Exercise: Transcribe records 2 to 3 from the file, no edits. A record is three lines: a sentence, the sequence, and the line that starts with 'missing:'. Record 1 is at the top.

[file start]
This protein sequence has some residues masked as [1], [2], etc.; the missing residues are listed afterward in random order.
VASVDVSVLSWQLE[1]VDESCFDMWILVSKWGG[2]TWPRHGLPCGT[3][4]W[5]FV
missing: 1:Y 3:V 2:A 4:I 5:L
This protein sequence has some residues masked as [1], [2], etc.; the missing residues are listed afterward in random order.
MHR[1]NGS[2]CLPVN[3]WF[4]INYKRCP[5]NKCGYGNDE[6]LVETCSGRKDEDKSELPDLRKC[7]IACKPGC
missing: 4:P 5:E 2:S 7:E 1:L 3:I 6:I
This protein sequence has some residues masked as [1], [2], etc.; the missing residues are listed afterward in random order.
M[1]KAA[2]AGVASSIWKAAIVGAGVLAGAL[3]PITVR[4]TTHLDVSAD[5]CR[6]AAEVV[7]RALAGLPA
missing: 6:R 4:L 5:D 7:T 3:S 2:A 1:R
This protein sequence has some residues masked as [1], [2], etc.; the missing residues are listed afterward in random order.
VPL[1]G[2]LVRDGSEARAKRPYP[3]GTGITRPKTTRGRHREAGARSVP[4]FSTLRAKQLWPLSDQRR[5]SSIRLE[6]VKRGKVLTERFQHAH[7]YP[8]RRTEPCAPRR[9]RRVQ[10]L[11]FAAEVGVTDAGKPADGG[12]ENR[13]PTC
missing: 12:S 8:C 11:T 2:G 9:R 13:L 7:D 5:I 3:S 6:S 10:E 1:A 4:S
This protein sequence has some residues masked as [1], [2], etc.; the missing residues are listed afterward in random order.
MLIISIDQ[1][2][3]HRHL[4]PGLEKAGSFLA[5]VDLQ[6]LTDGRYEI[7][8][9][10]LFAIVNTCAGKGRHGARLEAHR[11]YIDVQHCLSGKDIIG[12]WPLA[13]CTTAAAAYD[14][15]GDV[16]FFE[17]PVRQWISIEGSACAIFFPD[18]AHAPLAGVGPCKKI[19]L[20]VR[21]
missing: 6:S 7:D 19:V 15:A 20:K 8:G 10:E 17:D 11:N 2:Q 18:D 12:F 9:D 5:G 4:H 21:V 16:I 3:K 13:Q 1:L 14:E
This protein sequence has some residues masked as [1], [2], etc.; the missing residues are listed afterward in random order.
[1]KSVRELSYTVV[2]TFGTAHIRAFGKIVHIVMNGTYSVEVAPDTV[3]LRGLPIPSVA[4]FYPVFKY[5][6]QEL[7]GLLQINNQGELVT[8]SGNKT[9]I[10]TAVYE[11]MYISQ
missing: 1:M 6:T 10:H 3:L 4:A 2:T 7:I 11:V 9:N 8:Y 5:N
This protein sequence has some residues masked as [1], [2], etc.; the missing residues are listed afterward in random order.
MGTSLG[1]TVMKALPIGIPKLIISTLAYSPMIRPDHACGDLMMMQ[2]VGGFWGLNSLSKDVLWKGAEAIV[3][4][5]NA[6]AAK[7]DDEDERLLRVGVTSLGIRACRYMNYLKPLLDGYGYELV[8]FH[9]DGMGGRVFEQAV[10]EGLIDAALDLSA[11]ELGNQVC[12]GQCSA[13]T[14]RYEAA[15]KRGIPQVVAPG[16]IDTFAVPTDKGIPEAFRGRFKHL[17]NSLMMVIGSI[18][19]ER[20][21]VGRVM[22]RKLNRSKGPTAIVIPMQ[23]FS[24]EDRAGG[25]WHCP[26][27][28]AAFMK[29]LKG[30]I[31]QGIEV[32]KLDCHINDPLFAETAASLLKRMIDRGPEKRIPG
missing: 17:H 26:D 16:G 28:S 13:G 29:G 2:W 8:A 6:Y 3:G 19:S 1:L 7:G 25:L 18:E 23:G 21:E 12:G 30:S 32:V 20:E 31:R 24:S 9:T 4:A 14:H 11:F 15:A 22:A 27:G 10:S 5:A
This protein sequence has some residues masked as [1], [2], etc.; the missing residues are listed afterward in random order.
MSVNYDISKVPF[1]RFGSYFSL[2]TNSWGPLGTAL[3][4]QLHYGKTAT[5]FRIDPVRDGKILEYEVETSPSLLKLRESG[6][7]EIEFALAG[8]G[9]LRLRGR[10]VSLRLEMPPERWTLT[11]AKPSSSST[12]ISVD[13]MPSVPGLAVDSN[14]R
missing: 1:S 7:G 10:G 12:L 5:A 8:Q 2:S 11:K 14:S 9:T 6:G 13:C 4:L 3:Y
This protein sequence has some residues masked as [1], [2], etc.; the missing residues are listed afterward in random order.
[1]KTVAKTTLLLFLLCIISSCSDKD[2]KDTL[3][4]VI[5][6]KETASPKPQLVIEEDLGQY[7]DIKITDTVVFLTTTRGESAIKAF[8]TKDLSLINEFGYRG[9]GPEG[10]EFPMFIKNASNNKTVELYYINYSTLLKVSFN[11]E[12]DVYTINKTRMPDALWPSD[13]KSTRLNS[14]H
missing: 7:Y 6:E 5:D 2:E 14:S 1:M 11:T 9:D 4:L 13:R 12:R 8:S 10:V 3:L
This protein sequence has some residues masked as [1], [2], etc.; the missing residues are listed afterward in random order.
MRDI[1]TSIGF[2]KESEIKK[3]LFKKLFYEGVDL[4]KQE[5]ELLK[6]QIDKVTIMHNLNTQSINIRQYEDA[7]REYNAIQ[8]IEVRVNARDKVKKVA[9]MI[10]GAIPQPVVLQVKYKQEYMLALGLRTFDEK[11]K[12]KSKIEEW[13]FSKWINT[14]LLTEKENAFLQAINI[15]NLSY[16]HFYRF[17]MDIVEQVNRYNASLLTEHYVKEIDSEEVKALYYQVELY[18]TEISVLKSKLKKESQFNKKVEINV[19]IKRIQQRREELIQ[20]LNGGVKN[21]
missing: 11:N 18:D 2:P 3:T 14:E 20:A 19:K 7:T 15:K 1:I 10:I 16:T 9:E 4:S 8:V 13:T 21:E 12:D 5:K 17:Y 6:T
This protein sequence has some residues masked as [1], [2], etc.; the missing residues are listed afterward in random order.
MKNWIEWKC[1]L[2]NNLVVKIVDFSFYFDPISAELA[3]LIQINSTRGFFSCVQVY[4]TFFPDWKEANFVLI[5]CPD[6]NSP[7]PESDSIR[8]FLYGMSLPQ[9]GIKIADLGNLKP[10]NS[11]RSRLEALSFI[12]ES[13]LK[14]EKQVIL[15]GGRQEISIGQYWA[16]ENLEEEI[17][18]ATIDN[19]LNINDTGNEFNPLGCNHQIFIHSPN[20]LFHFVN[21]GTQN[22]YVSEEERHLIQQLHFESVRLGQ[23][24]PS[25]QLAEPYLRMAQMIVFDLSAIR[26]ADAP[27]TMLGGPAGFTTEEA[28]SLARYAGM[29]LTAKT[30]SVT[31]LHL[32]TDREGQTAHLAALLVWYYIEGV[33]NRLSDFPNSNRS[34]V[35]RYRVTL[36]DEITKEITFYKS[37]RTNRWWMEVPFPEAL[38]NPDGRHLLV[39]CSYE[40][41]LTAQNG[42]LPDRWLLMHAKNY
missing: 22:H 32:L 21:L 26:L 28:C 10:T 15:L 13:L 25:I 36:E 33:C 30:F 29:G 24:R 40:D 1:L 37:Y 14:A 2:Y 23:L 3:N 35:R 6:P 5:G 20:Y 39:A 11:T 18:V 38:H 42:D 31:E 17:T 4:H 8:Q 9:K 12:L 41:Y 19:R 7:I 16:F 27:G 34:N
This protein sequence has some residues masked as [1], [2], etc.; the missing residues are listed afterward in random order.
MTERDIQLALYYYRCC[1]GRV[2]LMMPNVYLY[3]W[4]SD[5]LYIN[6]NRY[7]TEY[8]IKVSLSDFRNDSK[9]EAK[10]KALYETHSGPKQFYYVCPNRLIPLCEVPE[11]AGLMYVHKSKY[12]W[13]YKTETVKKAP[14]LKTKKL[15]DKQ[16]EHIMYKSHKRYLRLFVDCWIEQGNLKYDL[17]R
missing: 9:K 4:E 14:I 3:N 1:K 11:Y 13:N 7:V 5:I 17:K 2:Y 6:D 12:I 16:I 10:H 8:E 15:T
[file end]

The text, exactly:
This protein sequence has some residues masked as [1], [2], etc.; the missing residues are listed afterward in random order.
MHR[1]NGS[2]CLPVN[3]WF[4]INYKRCP[5]NKCGYGNDE[6]LVETCSGRKDEDKSELPDLRKC[7]IACKPGC
missing: 4:P 5:E 2:S 7:E 1:L 3:I 6:I
This protein sequence has some residues masked as [1], [2], etc.; the missing residues are listed afterward in random order.
M[1]KAA[2]AGVASSIWKAAIVGAGVLAGAL[3]PITVR[4]TTHLDVSAD[5]CR[6]AAEVV[7]RALAGLPA
missing: 6:R 4:L 5:D 7:T 3:S 2:A 1:R